Tabs on Writing

The Business of Business Writing by John Tabellione, Principal at http://www.Atlantafreelancewriter.com

Monumental Caper Keeps Viewers in Suspended State of Disbelief


Author:
Date: 15 July 2018
Category: Grammar, Homophones, Spelling

Watched the thriller, “North by Northwest” the other day. On one hand, “they don’t make movies like that any more,” and, on the other, the same holds true: that is, how and where do you find a match for Cary Grant; a director like Alfred Hitchcock; and, a spine tingler final scene of a protagonist hanging by his fingernails on the edge of Mount Rushmore?

Yet, though this movie is called one of the Top 50 Movies of all time, it seems to lack the finesse and polish of pictures I’ve seen using the cinematography of a James Bond film, for example.

Incidentally, that scenic ending on Mt. Rushmore, actually ended in MGM’s studios, since The U.S. Department of the Interior was (and is) very careful about preserving the sanctity of the South Dakota presidential monument. They gave Hitchcock permission to film on site, but he was not to depict any acts of violence taking place disrespectfully on the heads. Therefore, the climactic scene was actually shot on a very realistic mock-up of Mount Rushmore in a studio in Los Angeles. Who knew…?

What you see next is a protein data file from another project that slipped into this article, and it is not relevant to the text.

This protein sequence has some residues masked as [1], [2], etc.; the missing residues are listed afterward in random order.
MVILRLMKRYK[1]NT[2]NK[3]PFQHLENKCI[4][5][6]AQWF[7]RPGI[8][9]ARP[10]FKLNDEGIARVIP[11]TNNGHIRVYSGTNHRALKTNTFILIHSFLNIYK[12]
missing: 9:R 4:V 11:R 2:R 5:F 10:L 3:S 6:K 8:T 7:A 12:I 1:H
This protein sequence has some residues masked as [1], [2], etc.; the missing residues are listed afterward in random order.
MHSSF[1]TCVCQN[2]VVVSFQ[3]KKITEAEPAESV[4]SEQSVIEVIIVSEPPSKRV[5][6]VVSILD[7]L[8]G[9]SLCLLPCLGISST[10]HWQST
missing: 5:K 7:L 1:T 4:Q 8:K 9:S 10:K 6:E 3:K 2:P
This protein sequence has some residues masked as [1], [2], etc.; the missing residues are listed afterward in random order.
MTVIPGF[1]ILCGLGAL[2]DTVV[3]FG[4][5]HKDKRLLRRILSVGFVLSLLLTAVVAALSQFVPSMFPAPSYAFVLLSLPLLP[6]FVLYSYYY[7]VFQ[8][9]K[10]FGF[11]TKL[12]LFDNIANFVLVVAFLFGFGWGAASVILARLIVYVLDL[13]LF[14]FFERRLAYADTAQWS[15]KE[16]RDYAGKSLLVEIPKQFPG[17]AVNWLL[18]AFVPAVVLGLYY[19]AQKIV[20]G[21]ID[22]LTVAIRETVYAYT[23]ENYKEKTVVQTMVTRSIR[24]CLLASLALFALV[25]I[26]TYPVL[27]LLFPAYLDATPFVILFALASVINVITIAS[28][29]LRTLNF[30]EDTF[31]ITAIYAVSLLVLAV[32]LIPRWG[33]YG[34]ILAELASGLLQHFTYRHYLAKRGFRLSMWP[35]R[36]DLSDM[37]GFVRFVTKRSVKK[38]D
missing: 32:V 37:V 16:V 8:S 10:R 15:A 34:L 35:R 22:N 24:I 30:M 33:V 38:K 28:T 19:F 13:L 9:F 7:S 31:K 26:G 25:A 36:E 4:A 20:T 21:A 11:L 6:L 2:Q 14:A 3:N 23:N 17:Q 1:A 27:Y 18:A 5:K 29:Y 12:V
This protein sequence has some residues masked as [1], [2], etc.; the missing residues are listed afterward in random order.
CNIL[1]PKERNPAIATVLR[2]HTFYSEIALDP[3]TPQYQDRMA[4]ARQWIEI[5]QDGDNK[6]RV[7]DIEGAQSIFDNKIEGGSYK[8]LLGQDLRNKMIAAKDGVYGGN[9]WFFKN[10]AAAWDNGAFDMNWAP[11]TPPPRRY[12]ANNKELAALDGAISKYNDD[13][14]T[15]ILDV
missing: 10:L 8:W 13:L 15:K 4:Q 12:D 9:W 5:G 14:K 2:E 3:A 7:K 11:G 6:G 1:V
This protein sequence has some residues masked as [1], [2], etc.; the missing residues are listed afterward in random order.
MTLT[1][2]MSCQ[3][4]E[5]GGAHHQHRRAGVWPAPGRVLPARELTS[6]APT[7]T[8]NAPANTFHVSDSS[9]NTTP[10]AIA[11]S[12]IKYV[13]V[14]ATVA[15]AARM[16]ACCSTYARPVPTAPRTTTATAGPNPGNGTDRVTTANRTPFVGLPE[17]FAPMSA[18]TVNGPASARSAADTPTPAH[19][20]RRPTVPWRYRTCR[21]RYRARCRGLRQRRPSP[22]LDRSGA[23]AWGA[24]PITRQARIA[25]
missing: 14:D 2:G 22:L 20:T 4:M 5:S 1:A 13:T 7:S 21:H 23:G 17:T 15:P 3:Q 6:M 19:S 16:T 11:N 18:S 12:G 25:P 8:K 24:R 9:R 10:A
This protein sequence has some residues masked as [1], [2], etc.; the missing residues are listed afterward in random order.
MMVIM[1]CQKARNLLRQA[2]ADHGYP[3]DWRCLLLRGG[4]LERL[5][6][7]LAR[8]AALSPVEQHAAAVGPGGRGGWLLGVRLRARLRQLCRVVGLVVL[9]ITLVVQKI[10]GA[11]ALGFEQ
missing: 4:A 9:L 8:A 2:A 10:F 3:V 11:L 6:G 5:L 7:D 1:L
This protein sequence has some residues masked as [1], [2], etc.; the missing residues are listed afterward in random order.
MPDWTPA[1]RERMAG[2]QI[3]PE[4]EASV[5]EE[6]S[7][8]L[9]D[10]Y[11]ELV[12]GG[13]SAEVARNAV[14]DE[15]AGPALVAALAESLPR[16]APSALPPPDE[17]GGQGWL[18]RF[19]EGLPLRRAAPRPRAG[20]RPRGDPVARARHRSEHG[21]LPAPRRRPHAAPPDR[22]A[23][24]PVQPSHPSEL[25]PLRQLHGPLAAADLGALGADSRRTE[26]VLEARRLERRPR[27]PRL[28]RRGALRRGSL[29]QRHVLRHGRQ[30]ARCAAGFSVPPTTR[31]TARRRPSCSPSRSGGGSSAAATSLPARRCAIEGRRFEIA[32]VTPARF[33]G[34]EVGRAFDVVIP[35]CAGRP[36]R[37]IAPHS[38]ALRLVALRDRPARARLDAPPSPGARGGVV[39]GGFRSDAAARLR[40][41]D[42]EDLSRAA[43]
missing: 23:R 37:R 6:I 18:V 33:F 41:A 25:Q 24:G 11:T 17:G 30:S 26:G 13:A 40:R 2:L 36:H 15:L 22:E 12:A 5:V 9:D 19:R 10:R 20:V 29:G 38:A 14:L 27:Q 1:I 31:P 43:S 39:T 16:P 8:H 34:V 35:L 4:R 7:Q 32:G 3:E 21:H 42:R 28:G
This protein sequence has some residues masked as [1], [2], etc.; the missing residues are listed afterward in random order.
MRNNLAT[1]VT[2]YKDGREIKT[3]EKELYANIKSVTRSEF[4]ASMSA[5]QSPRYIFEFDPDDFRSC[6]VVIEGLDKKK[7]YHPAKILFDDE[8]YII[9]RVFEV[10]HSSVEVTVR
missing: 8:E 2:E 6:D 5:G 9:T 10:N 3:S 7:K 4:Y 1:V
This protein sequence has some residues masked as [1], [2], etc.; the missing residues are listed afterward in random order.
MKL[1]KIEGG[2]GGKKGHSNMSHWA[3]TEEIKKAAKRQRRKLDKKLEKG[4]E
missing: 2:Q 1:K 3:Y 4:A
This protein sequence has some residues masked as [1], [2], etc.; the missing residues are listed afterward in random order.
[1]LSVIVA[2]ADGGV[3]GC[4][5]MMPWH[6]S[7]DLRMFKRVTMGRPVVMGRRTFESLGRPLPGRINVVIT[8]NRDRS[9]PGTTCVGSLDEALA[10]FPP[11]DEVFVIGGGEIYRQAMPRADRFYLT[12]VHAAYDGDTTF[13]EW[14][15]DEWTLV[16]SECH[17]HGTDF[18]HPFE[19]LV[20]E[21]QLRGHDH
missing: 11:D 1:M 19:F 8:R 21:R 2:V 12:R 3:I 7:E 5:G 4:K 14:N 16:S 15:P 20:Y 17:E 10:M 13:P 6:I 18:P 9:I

Here’s an instance when “seein‘ is believin'” doesn’t necessarily hold true.

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